YIPS from Steve-O: You've hit the nail on the head, unfortunately, that the Proclamation of 1763 was emminently reasonable and that the response to it was, what's the word I'm going for, ah yes, a wee bit immature and disproportional.

Robbo, I've got a great book for you on the seven years war if you are interested. Also, I sent a separate email flogging Mark Helperin's Freddy and Fredericka as a great summer read for you. Just saying.

* I watched the last hour or so of Titanic on HBO last evening. What a load of crap. Then I watched a bit of The Hunt For Red October. Know my favorite scene in this movie? When the crew of the October start singing as she tries out her silent propulsion drive and the voices steadily change from those of the crew to a real choir. There is something very moving about Russian and even Soviet music - a sense of sadness, an almost subconscious acknowledgement of how terrible things are, coupled with the resolve to see them through anyhow. Russian history is a long catalog of (mostly self-inflicted) awfulness. What's heroic about the Russians isn't the greatness that their civilization has achieved. Rather, it's the fact that they didn't collectively roll over and give up a long time ago.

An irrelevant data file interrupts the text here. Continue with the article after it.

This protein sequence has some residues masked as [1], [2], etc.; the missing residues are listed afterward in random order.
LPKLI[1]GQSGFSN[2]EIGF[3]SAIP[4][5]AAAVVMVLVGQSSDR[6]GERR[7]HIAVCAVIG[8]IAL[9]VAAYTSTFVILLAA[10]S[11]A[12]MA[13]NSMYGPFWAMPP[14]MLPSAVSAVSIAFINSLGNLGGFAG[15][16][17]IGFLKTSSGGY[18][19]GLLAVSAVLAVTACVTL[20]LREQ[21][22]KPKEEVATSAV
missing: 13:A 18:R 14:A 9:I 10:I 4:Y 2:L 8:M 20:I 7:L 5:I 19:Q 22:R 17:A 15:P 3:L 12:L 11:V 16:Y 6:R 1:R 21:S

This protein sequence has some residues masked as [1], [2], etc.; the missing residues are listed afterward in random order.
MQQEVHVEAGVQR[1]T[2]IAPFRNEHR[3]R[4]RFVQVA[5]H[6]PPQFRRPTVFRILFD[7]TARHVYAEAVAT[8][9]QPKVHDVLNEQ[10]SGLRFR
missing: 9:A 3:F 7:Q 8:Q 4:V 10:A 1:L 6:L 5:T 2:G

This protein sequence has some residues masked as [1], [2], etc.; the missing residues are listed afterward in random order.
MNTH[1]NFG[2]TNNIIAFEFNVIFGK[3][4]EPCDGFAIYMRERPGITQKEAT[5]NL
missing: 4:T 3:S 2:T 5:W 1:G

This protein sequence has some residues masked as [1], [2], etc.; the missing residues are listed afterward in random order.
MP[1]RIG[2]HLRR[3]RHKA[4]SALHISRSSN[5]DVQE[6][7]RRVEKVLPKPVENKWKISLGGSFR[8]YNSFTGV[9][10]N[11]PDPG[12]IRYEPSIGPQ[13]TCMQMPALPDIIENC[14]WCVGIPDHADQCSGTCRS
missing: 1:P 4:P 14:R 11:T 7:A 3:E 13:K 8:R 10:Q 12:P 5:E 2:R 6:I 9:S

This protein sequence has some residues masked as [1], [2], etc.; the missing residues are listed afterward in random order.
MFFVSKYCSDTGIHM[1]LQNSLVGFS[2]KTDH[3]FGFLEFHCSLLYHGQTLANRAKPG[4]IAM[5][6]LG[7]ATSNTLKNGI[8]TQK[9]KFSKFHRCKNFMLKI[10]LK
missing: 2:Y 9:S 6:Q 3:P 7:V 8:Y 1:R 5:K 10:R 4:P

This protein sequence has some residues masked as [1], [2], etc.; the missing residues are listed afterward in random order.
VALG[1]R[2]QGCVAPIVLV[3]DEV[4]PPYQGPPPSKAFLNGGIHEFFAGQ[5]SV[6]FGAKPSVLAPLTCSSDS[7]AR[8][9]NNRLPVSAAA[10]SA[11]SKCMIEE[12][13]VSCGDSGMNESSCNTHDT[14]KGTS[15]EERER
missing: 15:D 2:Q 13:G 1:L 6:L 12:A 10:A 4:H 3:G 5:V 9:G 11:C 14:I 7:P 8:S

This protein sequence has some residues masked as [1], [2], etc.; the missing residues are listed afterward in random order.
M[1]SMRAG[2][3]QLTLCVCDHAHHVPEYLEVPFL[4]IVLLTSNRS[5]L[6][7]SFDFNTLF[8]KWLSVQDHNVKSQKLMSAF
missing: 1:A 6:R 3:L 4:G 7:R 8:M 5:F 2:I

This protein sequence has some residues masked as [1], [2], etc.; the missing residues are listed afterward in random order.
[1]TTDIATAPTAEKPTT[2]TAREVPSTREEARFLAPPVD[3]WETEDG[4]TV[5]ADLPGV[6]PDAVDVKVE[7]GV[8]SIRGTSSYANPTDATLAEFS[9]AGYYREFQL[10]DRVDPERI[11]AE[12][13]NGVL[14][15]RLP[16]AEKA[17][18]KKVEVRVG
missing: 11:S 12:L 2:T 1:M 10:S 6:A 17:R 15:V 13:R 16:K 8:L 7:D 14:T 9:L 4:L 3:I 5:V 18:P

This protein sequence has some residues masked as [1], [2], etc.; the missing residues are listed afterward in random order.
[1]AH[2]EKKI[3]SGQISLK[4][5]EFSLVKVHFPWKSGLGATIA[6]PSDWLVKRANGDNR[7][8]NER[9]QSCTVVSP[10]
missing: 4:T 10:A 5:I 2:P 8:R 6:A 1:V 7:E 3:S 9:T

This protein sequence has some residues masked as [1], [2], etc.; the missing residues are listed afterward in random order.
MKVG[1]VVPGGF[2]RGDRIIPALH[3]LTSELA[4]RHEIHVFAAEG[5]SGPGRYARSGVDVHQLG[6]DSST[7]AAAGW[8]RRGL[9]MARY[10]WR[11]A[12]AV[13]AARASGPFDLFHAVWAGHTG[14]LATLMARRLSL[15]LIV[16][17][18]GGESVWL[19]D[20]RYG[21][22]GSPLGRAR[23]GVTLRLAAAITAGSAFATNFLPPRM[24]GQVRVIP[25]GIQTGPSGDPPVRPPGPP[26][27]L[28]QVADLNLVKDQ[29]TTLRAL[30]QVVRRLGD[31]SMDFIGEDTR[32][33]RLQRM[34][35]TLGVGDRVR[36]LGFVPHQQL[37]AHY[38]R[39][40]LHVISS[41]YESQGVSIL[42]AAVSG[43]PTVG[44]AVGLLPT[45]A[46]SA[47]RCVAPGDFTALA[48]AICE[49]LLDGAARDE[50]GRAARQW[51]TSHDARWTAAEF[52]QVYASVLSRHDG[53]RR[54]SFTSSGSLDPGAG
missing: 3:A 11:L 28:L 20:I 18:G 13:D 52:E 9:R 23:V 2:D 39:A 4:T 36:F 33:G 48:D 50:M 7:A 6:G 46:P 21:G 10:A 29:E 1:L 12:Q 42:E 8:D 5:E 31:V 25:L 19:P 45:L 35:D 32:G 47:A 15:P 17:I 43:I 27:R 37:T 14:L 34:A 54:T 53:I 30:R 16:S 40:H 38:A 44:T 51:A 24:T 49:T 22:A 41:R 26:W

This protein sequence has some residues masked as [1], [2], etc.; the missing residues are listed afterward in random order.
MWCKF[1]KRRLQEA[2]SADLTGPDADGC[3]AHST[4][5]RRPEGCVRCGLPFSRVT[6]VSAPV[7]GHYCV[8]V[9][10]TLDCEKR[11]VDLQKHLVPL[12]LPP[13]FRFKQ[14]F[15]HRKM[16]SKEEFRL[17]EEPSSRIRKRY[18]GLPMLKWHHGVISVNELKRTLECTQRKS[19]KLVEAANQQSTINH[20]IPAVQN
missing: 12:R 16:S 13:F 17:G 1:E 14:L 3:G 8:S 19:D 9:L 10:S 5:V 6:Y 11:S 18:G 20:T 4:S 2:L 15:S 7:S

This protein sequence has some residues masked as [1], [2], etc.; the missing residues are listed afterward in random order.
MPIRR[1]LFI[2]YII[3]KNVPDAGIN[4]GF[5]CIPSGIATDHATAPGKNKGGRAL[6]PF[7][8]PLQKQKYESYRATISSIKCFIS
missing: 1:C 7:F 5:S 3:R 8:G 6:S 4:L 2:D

YIPS from Steve: My favorite thing about that scene is the look on Courtney B. Vance's face as he's listening to that, and trying to explain how to explain to Scott Glenn that he thought he heard singing...... Courtney Vance's Jonesy and Scott Glenn's Commander Bart Mancuso are the secret gems of that movie, that overcome the craptacular casting of Alec Baldwin, a Lithuanian submariner legend who speaks with a burr, and Naval Academy fixture Mr. Rooney.

Posted by Robert at August 5, 2006 05:06 PM | TrackBack

Rite I rocks! If I'm going to sit through Sunday services all a-vertigoed from my bad habits I want some High liturgy with my wine. Rite II is for liberals, hydroencephalytics, and the sexually questioning.

Posted by: Velociman at August 5, 2006 06:53 PM

I have been to Bushy Run! (See, I'm not just about the Civil War.)

And just last weekend I was at Ft. Laurens.

Posted by: GroovyVic at August 6, 2006 07:31 AM

Did you read Hunt for Red October, or is Clancy below you? I thought the movie was a poor adaptation of the book. Knowing your general response to movie adaptations, I'm guessing you didn't read the novel (which is much better and much more suspenseful than the movie).

Posted by: JohnL at August 7, 2006 11:50 AM